Sunday, July 31, 2011

Did Mohammad spare women and children in battle?

Muslims are very proud of the fact that, although Mohammad was a military leader and took part in many battles, he was always concerned never to harm women or children. There is, however, a worrying hadith for Muslims which suggests that Mohammad was not always so careful.
Bukhaari:V4B52N256 "The Prophet passed by and was asked whether it was permissible to attack infidels at night with the probability of exposing their women and children to danger. The Prophet replied, ‘Their women and children are from them.'"
Having been quoted the above hadith, "Kevin" asked me to check the authenticity and then find out what Muslim scholars had to say about it. He then suggested that possibly the women and children might have been enlisted to fight and were therefore legitimate targets. This was my reply:
I have checked the authenticity. [1]
I have also checked to see what the scholars[2] make of this hadith. “The only exception to this (the rule that women and children cannot be targeted) is where such people participate directly in the fighting or are so intermixed with the fighters that it is impossible to separate them from those who are fighting. The trouble with this, of course, is that they’re only "intermixed" because the Muslims are attacking at night! And I would give more credence to your suggestion that the women and children might have been enlisted to fight against the Muslims and therefore could have been legitimate targets were it not for the questioner asking if were permissible to “expose them to danger” as a consequence/by-product of attacking at night. The simplest, clearest, most obvious explanation of this hadith, surely, is that Mohammad, as a ruthless warlord, was unconcerned with minimising casualties.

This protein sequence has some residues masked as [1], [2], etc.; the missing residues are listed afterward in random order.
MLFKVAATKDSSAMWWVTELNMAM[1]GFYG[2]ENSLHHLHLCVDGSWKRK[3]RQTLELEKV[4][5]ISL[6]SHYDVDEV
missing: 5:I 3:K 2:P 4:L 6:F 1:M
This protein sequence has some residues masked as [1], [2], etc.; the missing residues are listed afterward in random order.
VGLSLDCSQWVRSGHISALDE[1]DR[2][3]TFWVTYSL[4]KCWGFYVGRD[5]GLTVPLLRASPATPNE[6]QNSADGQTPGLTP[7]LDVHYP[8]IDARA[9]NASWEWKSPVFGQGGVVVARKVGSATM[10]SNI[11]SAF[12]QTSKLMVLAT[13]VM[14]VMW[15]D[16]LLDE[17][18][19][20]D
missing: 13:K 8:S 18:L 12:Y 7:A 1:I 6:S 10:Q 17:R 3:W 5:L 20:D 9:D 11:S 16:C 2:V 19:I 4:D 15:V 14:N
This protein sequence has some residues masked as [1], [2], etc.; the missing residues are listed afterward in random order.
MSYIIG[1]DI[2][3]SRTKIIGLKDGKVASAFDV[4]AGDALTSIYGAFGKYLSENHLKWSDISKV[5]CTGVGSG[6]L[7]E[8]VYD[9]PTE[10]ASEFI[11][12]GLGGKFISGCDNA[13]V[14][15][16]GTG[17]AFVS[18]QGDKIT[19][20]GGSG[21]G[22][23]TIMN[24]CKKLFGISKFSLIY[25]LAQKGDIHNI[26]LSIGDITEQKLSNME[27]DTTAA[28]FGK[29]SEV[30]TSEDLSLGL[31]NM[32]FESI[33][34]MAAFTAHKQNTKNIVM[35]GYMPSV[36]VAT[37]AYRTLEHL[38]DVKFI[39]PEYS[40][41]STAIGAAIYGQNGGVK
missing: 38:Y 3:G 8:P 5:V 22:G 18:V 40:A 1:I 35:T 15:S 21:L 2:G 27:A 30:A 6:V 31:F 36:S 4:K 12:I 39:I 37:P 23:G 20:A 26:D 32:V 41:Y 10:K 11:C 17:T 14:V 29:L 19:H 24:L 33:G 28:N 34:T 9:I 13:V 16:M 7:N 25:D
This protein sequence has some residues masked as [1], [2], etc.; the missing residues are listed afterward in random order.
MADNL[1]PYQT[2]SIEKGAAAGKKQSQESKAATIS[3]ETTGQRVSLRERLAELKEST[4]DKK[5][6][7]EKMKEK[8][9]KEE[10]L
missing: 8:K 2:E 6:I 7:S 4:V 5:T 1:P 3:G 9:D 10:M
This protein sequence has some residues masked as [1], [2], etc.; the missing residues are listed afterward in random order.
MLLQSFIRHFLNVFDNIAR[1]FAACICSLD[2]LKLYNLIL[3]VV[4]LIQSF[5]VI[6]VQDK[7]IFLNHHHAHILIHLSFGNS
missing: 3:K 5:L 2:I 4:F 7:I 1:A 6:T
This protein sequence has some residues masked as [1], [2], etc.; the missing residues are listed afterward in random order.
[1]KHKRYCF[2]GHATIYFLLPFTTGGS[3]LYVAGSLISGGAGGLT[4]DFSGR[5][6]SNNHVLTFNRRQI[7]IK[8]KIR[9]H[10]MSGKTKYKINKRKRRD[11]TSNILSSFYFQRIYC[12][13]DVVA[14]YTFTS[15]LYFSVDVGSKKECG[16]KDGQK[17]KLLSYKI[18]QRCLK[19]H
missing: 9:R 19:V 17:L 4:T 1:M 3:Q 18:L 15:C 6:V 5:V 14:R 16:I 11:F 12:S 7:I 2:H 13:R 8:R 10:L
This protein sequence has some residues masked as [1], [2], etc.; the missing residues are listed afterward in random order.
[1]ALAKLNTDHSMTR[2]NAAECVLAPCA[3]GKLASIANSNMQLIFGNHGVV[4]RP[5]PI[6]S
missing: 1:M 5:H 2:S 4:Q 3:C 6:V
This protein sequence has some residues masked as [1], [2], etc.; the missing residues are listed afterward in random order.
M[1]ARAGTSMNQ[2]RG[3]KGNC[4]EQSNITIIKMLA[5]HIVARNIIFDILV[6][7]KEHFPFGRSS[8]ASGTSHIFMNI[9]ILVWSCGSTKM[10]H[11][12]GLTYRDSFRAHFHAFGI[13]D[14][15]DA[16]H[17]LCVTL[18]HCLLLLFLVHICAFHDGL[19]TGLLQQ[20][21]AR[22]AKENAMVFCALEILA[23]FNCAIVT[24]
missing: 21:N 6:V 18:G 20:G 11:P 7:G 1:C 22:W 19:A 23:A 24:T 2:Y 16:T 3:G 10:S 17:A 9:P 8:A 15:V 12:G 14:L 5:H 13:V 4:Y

So the evidence from this apparently utterly reliable hadith (I'm going on what Muslims have to say about the hadith here) is that Mohammad did not always spare innocents in warfare.

1 comment:

  1. Ever heard of collateral damage? Were the Western countries which bombed civilians in the Second World War also lead by "ruthless warlords"?

    All of the subtlety and nuance of these ethical problems, well recognized among Western thinkers, seems to be missing from your thinking here.

    In Islam you are not allowed to intentionally target non-combatant women and children. But if the enemy sends out an army to wipe you out, and for some reason brings their women and children along with them, do you have to be extra specially careful not to accidentally harm those women and children?

    I challenge you to design rules for warfare that are realistic, and yet always put the burden on an army to *never* unintentionally cause any collateral casualties among non-combatants.